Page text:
October 27, 2011

New Center Promotes Engaged Learning

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To help further Cornell’s efforts to promote public engagement among both students and faculty, Cornell will create a new Center for Community Engaged Learning and Research, the University announced Oct. 3.

The center will be funded for the first three years through a donation from the Einhorn Family Charitable Trust and assisted by the Office of the Provost and the Division of Student and Academic Services.

“The center will bring together people’s efforts to share knowledge and come up with ways to collaborate and better understand and address local and global problems,” said Richard Kiely, the director of the center.

Kiely said that the program will help students and faculty who are passionate about a certain cause to find others that are likeminded, helping people work together to obtain grants or organize symposiums.

“The goals of the center are to collaborate with the community and campus, provide support and resources, offer more curriculum development, engage in more systematic assessment of student learning outcomes and community impact outcome, share information and give a greater visibility to people’s efforts in public engagement and service learning in order to foster interdisciplinary partnerships,” Kiely said.

The center proposal was developed by a committee of both faculty and students last spring. The goal of the committee was to connect various service learning opportunities within Cornell and promote service and community learning. Ultimately, the committee wrote a proposal describing the most effective way to promote public engagement.

Robin Bigelow ’11, a member of the committee, said that committee members spoke with campus leaders, such as Vice Provost Ron Seeber and Vice President of Student and Academic Services Susan Murphy ’73, to determine ways to improve service learning and community engagement.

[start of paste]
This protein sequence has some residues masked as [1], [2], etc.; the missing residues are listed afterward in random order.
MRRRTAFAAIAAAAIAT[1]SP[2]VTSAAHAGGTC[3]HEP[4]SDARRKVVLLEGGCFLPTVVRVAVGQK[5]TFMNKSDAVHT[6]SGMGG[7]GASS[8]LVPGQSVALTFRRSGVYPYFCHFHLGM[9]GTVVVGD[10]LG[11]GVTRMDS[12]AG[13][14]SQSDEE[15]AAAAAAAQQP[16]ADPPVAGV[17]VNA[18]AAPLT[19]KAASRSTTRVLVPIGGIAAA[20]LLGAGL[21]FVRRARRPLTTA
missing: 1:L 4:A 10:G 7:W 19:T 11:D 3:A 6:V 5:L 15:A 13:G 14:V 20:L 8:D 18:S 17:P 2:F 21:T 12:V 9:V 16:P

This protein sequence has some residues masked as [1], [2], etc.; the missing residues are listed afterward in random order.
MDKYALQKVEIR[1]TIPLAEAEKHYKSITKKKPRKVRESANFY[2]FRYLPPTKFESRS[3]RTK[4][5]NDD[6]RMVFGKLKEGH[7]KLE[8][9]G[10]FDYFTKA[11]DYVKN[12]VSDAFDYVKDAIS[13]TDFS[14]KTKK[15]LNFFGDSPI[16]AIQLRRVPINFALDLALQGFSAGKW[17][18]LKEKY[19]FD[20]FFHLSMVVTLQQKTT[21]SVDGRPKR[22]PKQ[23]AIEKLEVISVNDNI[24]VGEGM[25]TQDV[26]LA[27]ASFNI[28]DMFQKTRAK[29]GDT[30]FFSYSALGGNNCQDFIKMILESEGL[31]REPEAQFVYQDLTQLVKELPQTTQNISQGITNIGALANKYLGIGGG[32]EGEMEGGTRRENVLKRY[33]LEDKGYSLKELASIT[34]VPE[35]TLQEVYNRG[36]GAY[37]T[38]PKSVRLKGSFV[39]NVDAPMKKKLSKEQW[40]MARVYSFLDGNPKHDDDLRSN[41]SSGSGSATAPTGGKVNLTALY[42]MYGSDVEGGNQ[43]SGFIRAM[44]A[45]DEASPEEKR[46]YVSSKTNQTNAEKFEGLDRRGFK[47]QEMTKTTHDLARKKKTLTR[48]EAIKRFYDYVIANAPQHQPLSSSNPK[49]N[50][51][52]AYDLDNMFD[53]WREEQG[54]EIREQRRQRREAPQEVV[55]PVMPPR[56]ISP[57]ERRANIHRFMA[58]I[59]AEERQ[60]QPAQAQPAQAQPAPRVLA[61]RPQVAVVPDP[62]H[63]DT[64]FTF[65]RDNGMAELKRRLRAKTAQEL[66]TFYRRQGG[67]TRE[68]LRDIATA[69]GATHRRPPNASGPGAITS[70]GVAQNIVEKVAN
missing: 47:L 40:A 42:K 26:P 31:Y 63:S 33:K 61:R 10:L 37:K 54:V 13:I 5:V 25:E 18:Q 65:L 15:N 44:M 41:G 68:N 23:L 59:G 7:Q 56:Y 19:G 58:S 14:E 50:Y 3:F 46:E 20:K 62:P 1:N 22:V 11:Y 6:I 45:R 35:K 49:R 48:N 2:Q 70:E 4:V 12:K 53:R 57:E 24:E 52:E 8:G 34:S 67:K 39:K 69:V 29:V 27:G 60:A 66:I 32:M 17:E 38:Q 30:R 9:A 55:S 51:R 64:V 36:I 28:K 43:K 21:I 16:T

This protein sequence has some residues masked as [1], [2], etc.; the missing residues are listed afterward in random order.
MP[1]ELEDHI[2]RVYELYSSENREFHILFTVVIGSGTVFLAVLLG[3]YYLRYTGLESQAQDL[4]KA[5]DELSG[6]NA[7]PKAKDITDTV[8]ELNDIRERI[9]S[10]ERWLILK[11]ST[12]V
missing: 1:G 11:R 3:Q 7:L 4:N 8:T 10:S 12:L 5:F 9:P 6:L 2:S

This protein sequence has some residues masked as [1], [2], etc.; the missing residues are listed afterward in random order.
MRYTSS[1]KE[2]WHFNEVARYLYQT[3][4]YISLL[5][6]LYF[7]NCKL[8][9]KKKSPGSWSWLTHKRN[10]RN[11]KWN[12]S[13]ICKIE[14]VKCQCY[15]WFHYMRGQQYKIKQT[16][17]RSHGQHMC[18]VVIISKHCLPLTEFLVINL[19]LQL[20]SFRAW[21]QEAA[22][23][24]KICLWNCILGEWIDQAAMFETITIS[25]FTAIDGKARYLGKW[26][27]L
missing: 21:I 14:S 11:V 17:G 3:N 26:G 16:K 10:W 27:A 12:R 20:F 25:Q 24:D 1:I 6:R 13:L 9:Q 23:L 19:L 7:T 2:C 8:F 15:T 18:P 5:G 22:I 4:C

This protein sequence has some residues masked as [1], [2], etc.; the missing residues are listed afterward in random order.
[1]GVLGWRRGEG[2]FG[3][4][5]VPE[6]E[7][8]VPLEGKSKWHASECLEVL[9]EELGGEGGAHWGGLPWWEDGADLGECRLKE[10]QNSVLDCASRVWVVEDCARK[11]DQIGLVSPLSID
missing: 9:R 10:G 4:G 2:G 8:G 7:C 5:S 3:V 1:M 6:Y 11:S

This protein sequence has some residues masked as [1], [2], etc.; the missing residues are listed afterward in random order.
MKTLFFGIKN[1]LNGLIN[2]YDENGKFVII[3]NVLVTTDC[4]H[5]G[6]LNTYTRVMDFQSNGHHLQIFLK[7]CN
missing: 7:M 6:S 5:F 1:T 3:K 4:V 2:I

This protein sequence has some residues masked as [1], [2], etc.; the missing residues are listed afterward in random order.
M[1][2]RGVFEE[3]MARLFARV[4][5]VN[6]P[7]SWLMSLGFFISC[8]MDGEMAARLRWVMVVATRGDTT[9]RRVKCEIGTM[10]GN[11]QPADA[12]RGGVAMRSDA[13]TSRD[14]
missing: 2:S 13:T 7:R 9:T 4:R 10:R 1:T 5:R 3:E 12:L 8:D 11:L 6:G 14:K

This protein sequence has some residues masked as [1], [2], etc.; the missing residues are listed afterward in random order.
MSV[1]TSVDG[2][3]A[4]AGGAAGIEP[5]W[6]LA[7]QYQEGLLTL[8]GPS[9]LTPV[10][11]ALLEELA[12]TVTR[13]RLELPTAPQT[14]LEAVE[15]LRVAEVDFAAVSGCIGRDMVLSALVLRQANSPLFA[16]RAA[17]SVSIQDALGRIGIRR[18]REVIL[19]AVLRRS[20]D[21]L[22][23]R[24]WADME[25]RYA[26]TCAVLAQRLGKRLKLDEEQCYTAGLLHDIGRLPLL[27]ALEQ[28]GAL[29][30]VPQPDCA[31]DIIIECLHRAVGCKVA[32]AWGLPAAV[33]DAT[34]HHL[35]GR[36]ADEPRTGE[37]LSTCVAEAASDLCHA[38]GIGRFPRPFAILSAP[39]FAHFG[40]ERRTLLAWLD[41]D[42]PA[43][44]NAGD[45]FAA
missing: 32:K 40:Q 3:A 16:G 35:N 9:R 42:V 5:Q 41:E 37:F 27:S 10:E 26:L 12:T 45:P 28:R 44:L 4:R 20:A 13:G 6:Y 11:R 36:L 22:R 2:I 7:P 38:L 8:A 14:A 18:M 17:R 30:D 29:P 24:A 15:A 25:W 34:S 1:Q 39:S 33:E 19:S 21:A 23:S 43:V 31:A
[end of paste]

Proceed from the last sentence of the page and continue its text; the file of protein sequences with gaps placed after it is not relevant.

“We realized a lot of students never get the opportunity to get involved with experimental and service learning and thought a singularly-devoted center could change that,” Eric Woods ’11, a member of the committee, stated in an email.

The committee also met with visiting scholars in the service-learning field to learn more about research on service learning for students, faculty and the community.

“Research shows [service learning] is an excellent teaching method and can encourage lifelong learning practices,” Bigelow stated in an email.

Cornell has already received a Carnegie classification of “engaged high education,” which signifies a high level of involvement in community-based learning on its Ithaca and New York City campuses.

“It’s very exciting. I hope Cornell will be a leader, and people will look to Cornell as the place to get the best information on the best practices,” Kiely said.

Original Author: Erica Boorstein